[20-in-19 serial parts] With Illustrations by Phiz. London: Chapman and Hall, May 1848 - November 1849. 20-in-19 serial parts, in the original cream wrappers.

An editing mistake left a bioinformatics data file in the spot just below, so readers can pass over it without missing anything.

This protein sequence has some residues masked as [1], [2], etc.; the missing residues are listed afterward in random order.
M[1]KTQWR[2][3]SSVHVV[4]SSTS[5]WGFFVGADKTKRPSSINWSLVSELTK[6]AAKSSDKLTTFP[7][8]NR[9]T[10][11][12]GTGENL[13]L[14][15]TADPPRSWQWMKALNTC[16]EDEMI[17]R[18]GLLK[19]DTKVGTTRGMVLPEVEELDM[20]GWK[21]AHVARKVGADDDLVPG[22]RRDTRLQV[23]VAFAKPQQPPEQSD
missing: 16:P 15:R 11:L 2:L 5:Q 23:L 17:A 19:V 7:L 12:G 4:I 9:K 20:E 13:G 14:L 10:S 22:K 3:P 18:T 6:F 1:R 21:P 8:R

First Edition, in the 20-in-19 monthly serial parts.~The outsider in Lever is a person who is ostracized, ignored, downgraded, put upon, misjudged, or deprived... Like Lever himself [as an Irishman writing largely for the British public], many of his characters are people haunted by the notion of attaining a centre from which they are precluded. Then, when they do arrive, they discover there is no centre... The ending of ROLAND CASHEL is typical; after [20 serial parts] in which the outsider protagonist has eventually struggled through to the fulfilment of his ambitions,... we get the terse and dismissive observation 'Roland Cashel and his wife live at Tubbermore, the envied of the envious.' That extraordinary one-sentence dismissal signals Lever's lack of interest in the hero once the hero has achieved his centrality; indeed it offers a strong implicit judgement upon the relative value of centrality itself. [Bareham].~There are 40 plates (including a vignette title page) by "Phiz" (Hablot K. Browne); beginning in mid-1849, "Phiz" was simultaneously providing two plates per month for another tale -- DAVID COPPERFIELD. All ads appear to be present (including the small-but-thick Mechi booklet inside the front wrapper of Part I), but unlike serial editions of works by writers like Dickens and Thackeray, there is no bibliographic "census" of serial ads for the works of Lever.~Condition of most parts is near-fine, with minor soil but with little wear -- though as usual, the Part I front wrapper and the Part XIX/XX rear wrapper do show some wear (not affecting print). See Sadleir 1417 and Wolff 4100 for the subsequent one-volume edition. Housed in a handsome clamshell case with leather label, with inner cloth chemise. Item #13850